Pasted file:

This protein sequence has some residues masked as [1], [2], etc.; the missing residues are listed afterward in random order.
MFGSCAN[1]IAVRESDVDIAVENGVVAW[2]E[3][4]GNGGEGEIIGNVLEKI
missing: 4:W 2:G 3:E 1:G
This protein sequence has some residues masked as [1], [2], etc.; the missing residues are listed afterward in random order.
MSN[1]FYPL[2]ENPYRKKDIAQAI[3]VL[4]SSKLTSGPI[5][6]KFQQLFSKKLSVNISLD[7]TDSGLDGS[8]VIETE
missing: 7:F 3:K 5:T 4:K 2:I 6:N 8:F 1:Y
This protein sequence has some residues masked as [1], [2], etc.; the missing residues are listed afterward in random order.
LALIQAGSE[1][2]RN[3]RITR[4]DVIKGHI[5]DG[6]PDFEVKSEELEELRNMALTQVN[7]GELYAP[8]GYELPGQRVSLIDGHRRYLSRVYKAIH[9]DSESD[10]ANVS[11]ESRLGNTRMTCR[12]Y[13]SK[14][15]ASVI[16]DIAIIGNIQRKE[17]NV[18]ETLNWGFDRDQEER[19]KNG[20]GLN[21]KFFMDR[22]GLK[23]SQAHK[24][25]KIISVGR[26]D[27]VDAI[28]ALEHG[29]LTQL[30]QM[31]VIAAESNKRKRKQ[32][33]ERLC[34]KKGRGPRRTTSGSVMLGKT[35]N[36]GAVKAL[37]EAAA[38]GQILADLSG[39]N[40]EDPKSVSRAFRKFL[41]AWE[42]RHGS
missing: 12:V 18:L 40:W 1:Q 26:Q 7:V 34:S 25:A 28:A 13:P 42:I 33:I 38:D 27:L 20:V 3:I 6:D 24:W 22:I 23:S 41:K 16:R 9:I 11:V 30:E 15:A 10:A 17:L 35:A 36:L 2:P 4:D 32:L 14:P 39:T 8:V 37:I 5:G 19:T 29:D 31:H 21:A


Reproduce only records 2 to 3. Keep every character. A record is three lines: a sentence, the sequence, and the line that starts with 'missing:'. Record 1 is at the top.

This protein sequence has some residues masked as [1], [2], etc.; the missing residues are listed afterward in random order.
MSN[1]FYPL[2]ENPYRKKDIAQAI[3]VL[4]SSKLTSGPI[5][6]KFQQLFSKKLSVNISLD[7]TDSGLDGS[8]VIETE
missing: 7:F 3:K 5:T 4:K 2:I 6:N 8:F 1:Y
This protein sequence has some residues masked as [1], [2], etc.; the missing residues are listed afterward in random order.
LALIQAGSE[1][2]RN[3]RITR[4]DVIKGHI[5]DG[6]PDFEVKSEELEELRNMALTQVN[7]GELYAP[8]GYELPGQRVSLIDGHRRYLSRVYKAIH[9]DSESD[10]ANVS[11]ESRLGNTRMTCR[12]Y[13]SK[14][15]ASVI[16]DIAIIGNIQRKE[17]NV[18]ETLNWGFDRDQEER[19]KNG[20]GLN[21]KFFMDR[22]GLK[23]SQAHK[24][25]KIISVGR[26]D[27]VDAI[28]ALEHG[29]LTQL[30]QM[31]VIAAESNKRKRKQ[32][33]ERLC[34]KKGRGPRRTTSGSVMLGKT[35]N[36]GAVKAL[37]EAAA[38]GQILADLSG[39]N[40]EDPKSVSRAFRKFL[41]AWE[42]RHGS
missing: 12:V 18:L 40:W 1:Q 26:Q 7:V 34:S 25:A 28:A 13:P 42:I 33:I 38:D 27:L 20:V 3:I 6:D 24:W 22:I 23:S 41:K 16:R 9:I 11:V 30:E 15:A 10:A 17:L 35:A 36:L 2:P 4:D 32:L 14:P 39:T 8:V 37:I 5:G 19:T 29:D 31:H 21:A